The impact of engagement with social networking sites (SNSs) on cognitive skills
The aim of the present study was to investigate the effect of social networking sites (SNSs) engagement on cognitive and social skills. We investigated the use of Facebook, Twitter, and YouTube in a group of young adults and tested their working memory, attentional skills, and reported levels of social connectedness. Results showed that certain activities in Facebook (such as checking friends' status updates) and YouTube (telling a friend to watch a video) predicted working memory test performance. The findings also indicated that Active and Passive SNS users had qualitatively different profiles of attentional control. The Active SNS users were more accurate and had fewer misses of the target stimuli in the first block of trials. They also did not discriminate their attentional resources exclusively to the target stimuli and were less likely to ignore distractor stimuli. Their engagement with SNS appeared to be exploratory and they assigned similar weight to incoming streams of information. With respect to social connectedness, participants' self-reports were significantly related to Facebook use, but not Twitter or YouTube use, possibly as the result of greater opportunity to share personal content in the former SNS. © 2012 Elsevier Ltd. All rights reserved.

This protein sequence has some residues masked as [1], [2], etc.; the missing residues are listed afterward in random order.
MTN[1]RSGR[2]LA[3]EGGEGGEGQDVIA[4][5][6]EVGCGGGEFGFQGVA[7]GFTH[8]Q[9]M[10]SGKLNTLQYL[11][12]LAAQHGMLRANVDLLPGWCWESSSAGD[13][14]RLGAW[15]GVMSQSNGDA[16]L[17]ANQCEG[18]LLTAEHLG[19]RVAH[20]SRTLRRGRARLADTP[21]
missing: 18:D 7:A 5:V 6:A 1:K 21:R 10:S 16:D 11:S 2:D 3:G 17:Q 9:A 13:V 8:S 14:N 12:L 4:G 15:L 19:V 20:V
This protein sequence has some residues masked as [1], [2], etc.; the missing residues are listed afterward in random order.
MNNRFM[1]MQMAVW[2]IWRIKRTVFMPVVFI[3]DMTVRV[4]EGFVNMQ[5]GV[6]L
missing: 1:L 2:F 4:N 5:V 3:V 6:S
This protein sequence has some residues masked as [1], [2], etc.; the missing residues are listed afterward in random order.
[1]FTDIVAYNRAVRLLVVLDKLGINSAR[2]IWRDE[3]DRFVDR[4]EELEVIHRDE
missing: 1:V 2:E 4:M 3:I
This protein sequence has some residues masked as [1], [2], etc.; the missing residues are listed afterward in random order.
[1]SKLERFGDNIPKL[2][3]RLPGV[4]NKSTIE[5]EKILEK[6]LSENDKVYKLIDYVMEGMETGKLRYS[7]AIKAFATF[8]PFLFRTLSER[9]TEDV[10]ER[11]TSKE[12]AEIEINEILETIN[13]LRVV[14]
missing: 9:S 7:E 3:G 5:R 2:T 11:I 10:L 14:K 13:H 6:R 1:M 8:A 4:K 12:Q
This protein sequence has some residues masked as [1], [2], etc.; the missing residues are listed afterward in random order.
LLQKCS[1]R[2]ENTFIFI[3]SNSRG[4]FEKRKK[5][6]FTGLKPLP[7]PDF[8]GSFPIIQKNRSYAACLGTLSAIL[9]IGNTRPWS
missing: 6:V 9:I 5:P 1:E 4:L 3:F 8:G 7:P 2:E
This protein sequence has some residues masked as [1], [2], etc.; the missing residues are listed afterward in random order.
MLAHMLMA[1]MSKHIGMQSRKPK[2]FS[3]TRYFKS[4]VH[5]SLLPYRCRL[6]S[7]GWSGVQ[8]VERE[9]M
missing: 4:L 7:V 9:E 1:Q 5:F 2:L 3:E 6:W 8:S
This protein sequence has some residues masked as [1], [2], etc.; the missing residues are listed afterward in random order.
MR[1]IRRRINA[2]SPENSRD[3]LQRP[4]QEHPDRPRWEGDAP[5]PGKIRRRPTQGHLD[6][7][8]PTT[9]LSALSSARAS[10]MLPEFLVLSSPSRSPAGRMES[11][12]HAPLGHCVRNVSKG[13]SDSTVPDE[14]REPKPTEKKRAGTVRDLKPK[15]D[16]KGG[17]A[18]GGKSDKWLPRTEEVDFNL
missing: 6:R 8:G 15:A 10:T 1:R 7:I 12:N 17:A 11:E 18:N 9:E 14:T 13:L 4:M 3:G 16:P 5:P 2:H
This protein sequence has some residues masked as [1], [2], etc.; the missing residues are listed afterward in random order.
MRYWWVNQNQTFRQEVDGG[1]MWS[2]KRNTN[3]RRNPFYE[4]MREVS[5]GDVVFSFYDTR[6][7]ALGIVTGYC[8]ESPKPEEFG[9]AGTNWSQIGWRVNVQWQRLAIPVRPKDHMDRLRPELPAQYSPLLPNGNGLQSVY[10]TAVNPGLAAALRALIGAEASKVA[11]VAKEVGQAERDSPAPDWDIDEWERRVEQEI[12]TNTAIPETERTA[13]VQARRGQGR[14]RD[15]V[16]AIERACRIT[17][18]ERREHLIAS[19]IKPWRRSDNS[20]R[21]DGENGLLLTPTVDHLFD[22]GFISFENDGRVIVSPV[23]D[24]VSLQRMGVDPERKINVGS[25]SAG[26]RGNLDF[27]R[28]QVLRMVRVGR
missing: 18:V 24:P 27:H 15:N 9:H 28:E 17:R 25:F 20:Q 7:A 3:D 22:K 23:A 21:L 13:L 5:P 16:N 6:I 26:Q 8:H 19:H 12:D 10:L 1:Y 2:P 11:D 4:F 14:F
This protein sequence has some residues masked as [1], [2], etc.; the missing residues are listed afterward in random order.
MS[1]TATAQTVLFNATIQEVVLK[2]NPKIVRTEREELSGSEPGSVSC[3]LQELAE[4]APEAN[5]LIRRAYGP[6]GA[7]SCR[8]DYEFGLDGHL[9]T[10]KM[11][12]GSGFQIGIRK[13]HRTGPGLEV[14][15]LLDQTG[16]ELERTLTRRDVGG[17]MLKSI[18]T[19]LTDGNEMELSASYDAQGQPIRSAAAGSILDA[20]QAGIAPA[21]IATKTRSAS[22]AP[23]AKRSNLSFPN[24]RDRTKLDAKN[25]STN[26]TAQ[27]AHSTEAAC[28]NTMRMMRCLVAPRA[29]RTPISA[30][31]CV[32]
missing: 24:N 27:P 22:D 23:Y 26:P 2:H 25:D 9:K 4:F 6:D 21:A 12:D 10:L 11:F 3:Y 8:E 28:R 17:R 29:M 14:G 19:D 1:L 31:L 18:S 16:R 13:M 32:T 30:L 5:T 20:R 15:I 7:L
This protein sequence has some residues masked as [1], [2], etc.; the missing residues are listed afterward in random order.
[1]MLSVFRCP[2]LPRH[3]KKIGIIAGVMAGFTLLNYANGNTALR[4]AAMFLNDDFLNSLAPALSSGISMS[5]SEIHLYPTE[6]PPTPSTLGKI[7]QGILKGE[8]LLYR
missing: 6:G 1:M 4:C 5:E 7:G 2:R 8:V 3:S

Computers in Human Behavior
Digital Object Identifier (DOI)
Alloway, & Alloway, R. G. (2012). The impact of engagement with social networking sites (SNSs) on cognitive skills. Computers in Human Behavior, 28(5), 1748–1754. https://doi.org/10.1016/j.chb.2012.04.015